The Crucifixion Psalm

In the last few evening services we have thought about how Jesus turns up in the Old Testament. In other words, the scriptures written hundreds and thousands of years before Jesus nevertheless are about Jesus. There are all sorts of prophecies and parallels that we can see, with hindsight, are about Jesus.

You might remember that we looked at the story of Abraham sacrificing Isaac as a type of God sacrificing His Son and probably on exactly the same spot. We also looked at the Old Testament prophecies of Jesus’ birth.

READ Psalm 22.

Ps 22 is a psalm of David so was written about 1000 years before Christ.

As soon as we read the first line, something stands out: those were the words Jesus cried out on the cross.

As we read further there are more things that exactly parallel what the Bible says about the crucifixion. In fact, the detail is amazing. For the author to say “they have pierced my hands and my feet” and “they divide my garments among them, and for my clothing they cast lots” is just extraordinary and seems to be a very precise prophecy of Jesus’ death.

Many prophecies have a more immediate fulfilment and a more distant fulfilment. In other words, this psalm is not just about Jesus. It meant something for David as well.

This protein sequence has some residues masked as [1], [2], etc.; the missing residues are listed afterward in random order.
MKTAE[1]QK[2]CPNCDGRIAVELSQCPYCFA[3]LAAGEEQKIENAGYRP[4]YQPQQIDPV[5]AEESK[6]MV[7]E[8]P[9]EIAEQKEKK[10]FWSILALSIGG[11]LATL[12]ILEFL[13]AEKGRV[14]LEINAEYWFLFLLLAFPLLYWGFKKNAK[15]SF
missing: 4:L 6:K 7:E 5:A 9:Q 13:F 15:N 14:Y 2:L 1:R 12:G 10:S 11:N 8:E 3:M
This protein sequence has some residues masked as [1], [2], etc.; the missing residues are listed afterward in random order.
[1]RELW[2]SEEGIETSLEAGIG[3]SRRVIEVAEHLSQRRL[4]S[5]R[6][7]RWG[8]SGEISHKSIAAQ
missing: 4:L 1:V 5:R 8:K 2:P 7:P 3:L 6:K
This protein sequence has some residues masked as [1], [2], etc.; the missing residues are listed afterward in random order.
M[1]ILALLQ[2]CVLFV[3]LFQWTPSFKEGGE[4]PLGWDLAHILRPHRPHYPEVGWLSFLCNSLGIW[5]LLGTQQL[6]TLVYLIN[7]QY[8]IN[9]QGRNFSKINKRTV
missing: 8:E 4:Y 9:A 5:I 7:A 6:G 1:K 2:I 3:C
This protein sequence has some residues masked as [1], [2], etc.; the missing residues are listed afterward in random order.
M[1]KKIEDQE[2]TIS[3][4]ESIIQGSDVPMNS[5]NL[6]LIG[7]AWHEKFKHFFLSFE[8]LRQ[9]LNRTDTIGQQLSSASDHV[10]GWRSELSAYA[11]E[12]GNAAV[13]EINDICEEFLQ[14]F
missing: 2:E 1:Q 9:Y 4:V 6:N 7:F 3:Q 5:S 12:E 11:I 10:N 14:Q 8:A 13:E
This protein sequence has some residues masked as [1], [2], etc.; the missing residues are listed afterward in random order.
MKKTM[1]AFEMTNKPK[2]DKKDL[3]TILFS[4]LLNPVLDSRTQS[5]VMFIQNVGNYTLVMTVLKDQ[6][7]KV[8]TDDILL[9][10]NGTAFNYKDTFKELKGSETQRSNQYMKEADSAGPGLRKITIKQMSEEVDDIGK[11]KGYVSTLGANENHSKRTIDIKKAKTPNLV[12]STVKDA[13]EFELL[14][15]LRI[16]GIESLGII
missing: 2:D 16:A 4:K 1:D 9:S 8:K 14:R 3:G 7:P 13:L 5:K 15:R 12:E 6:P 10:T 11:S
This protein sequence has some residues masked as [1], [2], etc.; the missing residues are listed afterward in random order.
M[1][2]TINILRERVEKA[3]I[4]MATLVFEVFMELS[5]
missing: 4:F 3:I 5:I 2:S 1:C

David felt that God had abandoned him in a time of great suffering. He was groaning and in physical extremity and God was not doing anything to save him. God wasn’t answering his cries and his torment continued. He could find no rest.

Yet he continued to honour God.

He recognises that God is the God in whom his fathers – all the previous generations of Jews – had trusted – and God had delivered them. No doubt he was thinking of the deliverance through the Red Sea as well as many other occasions.

He feels he has been abandoned and rejected and worthless. He is mocked and people make fun of him. They mock his faith in God. If God is so great, let this God deliver him.

Yet again he talks of his relationship with God from his birth – even before his birth. He oscillates between his faith in God and his distress and God’s apparent silence.

He is surrounded by enemies who are like wild animals. He is physically weak and distressed. His tongues sticks to the roof of his mouth. His bones can all be counted. It is a terrible situation.

But he still believes in God (v.19) – “Lord, do not be far from me… come quickly to help me.”

He looks forward to the time when he will again be able to declare God’s goodness in the assembly – amongst those who have gathered for worship. He will exhort people to praise and honour God because…